A number of things led me to Greece which I’d been wanting to return to for some time: a Greek friend, proofreading Sue Kidd Monk’s lovely book Travelling with Pomegrantes for Headline, set partly in Greece, meeting Anna again at a jewellery fair (www.asimi.org.uk). I hadn’t been away on my own for a while but I just wanted a good, quiet rest in a beautiful place – where sun was pretty much guaranteed! Anna – who not only makes beautiful jewellery but works as a mountain/walking guide (www.sunvil.co.uk/holiday-ideas/walking-holidays) suggested I would like Kastro in Kardamyli and she was spot-on.
The drive from Kalamata airport in Nikos’s cab with another English couple was an experience: talk of life, philosophy and politics all the hour’s way. When I arrived at Kastro (www.kastro-mani.gr), the couple who run it don’t speak English but we managed and I was delighted when I found myself in my room with its balcony and beautiful views of the sea one way and the Taygetos Mountains behind. Kiki, their daughter, did speak English so when she was around, that was the time for my questions.
I wrote about my first night in Kardamyli in my first post, The Single Gourmet and Traveller and Petros’s warm welcome was typical of what I was to experience in Kardamyli. People everywhere were friendly and keen to talk; would even call out to me in the street when I passed and asked how I was and whether I was having a good time, and this made it a perfect place when alone – because there was always someone to talk to! I think Kardamyli is possibly the friendliest place I’ve ever visited.
I ate lunch or had coffee most of the time at Androuvista cafe – run by another Anna. Partly this was because they had free wifi so I was able to check and send emails from my iPhone there, but also because their food was wonderful – the most amazing Greek Salad with wonderful creamy feta that wasn’t too salty, as sometimes feta is, and lovely country bread, which Anna told me came from Kalamata. In the evenings, apart from the Kastro Taverna I wrote about before, I loved eating at Lela’s Taverna which is set right on a cliff by the sea with glorious views and the food was as good as the view. I’m not sure if Lela herself is still around but she was once housekeeper to the writer Patrick Leigh Fermor – who lived in Kardamyli until his death only a week before my arrival. I’d bought his book, Mani – Travels is the Southern Peloponnese a few weeks before my holidays after doing a ‘Peloponnese’ search on Amazon; when locals saw me reading it they all wanted to tell me what a lovely man Fermor was and how sad they were that he’d died. It says a lot for Kardamyli that Fermor, a famous travel writer, chose to live there for most of his life.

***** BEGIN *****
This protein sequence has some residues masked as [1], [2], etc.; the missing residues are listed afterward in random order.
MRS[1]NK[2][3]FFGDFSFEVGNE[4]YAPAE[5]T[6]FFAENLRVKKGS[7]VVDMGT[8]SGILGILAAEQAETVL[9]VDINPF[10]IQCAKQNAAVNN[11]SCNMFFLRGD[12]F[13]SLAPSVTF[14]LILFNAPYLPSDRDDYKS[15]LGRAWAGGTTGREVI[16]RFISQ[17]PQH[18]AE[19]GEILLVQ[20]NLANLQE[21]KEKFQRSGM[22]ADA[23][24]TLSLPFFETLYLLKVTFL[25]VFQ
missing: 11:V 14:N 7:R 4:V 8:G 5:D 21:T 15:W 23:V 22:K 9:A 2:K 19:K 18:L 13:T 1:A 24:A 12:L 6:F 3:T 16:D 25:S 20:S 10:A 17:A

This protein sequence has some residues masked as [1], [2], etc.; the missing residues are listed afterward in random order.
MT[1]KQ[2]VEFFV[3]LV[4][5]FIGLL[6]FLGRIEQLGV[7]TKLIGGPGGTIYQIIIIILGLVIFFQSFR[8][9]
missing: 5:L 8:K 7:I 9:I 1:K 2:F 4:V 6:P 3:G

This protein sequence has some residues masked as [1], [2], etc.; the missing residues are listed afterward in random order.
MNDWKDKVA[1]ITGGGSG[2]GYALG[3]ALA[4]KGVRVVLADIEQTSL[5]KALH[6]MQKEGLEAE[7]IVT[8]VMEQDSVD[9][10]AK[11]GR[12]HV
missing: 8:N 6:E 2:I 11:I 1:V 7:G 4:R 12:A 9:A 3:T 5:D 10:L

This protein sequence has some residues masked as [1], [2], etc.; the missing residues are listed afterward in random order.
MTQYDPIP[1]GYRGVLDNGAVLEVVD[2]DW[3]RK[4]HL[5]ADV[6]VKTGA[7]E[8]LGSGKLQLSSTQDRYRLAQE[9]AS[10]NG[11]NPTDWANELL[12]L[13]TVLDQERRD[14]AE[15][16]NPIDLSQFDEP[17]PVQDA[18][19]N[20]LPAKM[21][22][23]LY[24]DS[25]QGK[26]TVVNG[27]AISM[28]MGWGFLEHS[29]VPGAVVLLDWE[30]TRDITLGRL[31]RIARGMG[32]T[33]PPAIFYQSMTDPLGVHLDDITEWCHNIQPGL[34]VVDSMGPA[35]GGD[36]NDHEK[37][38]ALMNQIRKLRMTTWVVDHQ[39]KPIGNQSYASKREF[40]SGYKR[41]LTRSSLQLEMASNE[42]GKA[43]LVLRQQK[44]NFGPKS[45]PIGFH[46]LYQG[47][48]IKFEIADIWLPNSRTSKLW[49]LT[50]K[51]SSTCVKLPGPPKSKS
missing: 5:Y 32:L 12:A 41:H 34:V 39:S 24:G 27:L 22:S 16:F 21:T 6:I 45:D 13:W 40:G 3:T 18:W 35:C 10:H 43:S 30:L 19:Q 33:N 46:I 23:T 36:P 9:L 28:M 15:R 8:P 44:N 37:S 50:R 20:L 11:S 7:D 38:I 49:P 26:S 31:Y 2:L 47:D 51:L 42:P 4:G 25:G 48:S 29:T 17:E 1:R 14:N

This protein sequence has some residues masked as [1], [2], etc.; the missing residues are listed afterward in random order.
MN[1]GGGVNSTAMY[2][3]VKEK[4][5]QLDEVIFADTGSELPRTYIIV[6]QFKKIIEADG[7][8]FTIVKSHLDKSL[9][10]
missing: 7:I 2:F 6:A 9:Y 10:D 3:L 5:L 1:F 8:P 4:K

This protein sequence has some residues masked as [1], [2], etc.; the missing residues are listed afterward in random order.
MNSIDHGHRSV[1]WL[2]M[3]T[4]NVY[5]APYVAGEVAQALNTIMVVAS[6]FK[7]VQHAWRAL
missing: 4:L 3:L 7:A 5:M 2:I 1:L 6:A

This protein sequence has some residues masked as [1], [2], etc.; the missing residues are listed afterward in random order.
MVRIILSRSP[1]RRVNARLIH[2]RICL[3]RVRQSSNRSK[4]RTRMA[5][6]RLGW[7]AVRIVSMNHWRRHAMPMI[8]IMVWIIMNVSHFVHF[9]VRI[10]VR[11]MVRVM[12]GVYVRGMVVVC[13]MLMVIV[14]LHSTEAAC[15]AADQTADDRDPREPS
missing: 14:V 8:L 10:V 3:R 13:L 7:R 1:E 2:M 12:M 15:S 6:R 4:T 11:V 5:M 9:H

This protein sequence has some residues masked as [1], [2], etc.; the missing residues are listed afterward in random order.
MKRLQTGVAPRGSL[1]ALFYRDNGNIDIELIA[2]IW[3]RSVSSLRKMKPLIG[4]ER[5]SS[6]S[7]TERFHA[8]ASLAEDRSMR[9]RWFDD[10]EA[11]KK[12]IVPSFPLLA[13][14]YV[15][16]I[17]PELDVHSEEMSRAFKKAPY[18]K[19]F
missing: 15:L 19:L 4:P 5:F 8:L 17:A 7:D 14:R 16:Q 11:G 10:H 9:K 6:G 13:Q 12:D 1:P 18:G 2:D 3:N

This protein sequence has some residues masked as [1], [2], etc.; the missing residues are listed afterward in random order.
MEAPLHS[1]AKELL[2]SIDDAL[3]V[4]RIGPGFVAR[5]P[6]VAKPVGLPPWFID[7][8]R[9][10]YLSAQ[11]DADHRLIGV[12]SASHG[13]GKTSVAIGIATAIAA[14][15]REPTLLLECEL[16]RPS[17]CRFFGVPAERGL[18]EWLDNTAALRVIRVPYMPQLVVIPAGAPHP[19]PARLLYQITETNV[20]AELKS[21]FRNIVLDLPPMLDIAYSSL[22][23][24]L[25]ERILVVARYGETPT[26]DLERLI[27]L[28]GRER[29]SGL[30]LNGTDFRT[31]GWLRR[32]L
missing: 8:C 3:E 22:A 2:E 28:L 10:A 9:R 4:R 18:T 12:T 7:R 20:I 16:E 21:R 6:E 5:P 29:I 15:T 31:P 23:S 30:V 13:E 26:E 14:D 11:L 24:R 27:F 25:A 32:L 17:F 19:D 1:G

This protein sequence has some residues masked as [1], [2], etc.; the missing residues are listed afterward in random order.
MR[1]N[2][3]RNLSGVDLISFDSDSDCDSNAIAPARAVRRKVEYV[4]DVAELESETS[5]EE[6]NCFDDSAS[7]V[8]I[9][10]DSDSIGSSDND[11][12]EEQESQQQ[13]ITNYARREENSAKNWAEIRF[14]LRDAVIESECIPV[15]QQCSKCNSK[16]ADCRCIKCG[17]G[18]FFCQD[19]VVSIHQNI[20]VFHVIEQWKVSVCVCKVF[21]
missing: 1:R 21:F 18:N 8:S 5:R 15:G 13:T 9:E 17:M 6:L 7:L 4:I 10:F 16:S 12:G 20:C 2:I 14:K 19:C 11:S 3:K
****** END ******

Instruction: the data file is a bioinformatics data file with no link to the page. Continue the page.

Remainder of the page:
My room had a little kitchenette and so I was able to keep a few things in a fridge and would have tea, Greek yogurt with fresh fruit and honey on my balcony first thing and have coffee at Androuvista later. The honey I bought from Yiannis Dimitreas in his shop just below Kastro. This is a wonderful little shop, almost like Aladdin’s cave, where Yianni makes wonderful creams and lotions and herbal remedies from herbs he collects in the mountains; he has olives and olive oil and local sea salt. When I got badly bitten by mosquitos, some of Yianni’s cream healed a badly swollen bite overnight and on his advice I rubbed the cream in each evening before I went out and didn’t get bitten again. His honey comes from the mountains and is rich with the flavour of many herbs and is without doubt the best honey I’ve ever tasted.
I’m sure I’ll go back to Kardamyli soon. My stay was enriched by its people’s friendliness, Anna visiting but there was something calming and healing in its beauty and the slow pace of life there. I usually like something a bit livelier, cultural things to do, but, I discovered, sometimes quiet is very nice indeed. And there is something quite liberating about being on your own in a place like this: no one else to worry or think about or compromise with … and I wondered if the way I struck up conversations and would talk to people was different because I was alone. If it was, it was a bonus!